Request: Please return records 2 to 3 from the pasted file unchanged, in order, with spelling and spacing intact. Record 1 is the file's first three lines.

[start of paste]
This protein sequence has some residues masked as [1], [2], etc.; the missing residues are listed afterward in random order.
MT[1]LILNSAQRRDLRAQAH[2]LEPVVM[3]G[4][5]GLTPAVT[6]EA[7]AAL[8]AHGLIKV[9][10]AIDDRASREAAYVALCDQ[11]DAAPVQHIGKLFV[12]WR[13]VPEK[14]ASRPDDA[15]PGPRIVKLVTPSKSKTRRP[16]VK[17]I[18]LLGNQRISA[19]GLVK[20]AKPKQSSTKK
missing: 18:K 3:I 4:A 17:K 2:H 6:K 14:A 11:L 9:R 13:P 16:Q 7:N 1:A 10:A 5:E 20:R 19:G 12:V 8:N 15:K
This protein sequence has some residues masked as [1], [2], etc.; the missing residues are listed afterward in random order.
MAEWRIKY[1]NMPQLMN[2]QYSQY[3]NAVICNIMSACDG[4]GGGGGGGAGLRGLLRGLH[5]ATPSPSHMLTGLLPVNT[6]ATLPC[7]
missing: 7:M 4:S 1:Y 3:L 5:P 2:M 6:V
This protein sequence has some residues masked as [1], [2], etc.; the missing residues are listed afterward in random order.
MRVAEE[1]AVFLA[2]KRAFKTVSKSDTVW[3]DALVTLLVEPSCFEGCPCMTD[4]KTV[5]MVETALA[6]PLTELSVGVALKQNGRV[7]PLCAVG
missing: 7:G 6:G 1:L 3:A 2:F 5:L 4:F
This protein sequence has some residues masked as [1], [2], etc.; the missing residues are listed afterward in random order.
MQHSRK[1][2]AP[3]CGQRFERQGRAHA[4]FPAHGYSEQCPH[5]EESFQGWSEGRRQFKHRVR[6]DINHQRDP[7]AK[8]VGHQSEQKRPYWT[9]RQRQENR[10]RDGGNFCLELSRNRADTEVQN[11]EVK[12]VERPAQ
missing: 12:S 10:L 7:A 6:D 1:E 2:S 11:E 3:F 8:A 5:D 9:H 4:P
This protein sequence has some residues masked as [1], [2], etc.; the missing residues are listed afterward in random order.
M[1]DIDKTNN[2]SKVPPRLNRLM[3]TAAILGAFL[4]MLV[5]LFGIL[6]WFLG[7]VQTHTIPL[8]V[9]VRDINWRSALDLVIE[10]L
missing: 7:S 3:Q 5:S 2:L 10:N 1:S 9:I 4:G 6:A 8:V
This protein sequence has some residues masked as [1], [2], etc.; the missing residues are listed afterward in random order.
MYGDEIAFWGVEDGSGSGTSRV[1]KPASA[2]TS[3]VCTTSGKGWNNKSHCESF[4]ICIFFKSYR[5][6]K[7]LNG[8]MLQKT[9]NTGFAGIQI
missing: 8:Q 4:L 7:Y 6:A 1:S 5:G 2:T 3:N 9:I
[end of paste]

This protein sequence has some residues masked as [1], [2], etc.; the missing residues are listed afterward in random order.
MAEWRIKY[1]NMPQLMN[2]QYSQY[3]NAVICNIMSACDG[4]GGGGGGGAGLRGLLRGLH[5]ATPSPSHMLTGLLPVNT[6]ATLPC[7]
missing: 7:M 4:S 1:Y 3:L 5:P 2:M 6:V
This protein sequence has some residues masked as [1], [2], etc.; the missing residues are listed afterward in random order.
MRVAEE[1]AVFLA[2]KRAFKTVSKSDTVW[3]DALVTLLVEPSCFEGCPCMTD[4]KTV[5]MVETALA[6]PLTELSVGVALKQNGRV[7]PLCAVG
missing: 7:G 6:G 1:L 3:A 2:F 5:L 4:F